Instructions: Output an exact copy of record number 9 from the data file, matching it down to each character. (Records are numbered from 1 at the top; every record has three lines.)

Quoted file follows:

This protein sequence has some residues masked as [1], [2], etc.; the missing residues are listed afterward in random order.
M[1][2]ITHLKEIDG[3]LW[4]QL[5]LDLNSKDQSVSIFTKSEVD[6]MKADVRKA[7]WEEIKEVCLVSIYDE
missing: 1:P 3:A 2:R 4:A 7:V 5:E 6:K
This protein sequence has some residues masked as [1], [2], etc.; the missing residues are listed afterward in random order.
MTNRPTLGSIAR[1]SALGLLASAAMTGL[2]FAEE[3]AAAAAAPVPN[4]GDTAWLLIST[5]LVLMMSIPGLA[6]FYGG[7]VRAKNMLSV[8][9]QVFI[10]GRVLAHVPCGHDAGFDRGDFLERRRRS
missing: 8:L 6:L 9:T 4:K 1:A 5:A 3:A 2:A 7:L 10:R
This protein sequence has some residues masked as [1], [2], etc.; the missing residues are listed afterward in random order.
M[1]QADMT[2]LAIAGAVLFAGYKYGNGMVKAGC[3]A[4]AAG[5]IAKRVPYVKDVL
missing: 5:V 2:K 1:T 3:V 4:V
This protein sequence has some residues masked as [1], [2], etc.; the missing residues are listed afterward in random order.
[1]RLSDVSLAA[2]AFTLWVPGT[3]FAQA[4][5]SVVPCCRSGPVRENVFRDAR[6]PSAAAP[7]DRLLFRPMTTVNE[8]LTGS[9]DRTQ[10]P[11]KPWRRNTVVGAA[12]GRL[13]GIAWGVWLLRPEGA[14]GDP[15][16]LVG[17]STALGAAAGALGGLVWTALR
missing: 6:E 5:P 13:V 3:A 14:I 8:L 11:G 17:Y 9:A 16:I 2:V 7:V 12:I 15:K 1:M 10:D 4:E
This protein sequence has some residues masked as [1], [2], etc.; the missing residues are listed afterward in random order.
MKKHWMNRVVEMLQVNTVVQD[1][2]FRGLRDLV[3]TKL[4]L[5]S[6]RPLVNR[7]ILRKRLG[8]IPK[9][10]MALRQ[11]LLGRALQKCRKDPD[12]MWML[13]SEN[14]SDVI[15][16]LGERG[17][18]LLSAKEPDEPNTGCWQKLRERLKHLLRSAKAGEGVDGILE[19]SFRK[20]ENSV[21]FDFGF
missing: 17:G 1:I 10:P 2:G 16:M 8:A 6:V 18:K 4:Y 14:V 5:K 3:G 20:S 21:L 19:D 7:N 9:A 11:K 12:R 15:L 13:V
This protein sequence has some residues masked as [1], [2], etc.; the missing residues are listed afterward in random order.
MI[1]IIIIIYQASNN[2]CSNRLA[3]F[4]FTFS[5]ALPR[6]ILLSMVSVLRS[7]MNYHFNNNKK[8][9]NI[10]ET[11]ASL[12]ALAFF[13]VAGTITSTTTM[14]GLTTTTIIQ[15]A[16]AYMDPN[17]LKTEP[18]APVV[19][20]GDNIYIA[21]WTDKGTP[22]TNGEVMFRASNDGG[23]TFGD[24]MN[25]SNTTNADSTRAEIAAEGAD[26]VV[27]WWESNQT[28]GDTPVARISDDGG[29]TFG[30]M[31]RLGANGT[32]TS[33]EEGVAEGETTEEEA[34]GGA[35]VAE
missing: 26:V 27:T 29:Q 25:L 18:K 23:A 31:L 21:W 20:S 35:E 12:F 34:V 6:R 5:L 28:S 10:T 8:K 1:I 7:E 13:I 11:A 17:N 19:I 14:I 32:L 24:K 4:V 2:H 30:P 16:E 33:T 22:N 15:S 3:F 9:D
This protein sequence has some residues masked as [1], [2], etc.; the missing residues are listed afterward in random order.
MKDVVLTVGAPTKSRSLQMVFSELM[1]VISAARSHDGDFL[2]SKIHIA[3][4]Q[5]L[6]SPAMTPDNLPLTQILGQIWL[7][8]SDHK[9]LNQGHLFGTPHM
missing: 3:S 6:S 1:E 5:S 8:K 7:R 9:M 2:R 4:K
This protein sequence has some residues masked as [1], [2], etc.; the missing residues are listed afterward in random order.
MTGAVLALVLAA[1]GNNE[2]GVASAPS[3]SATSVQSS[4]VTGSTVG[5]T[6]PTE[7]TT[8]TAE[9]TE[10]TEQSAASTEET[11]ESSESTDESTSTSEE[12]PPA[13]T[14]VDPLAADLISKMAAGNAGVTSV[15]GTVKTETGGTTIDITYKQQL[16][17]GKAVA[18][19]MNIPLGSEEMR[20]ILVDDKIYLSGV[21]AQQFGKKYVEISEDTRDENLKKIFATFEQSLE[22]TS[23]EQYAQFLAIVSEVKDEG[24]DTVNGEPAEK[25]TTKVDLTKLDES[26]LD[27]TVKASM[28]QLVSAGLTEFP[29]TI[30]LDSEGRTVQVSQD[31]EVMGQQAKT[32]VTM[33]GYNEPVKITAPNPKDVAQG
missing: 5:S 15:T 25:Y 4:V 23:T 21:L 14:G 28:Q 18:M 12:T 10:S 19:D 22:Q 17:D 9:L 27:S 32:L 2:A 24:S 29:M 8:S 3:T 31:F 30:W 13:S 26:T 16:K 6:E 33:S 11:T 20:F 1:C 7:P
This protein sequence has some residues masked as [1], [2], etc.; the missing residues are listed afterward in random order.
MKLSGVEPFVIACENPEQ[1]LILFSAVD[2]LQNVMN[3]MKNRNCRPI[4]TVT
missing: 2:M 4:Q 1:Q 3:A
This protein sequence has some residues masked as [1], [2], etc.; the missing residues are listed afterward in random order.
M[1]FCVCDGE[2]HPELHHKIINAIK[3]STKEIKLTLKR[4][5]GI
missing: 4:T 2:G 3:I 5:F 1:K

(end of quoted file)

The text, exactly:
This protein sequence has some residues masked as [1], [2], etc.; the missing residues are listed afterward in random order.
MKLSGVEPFVIACENPEQ[1]LILFSAVD[2]LQNVMN[3]MKNRNCRPI[4]TVT
missing: 2:M 4:Q 1:Q 3:A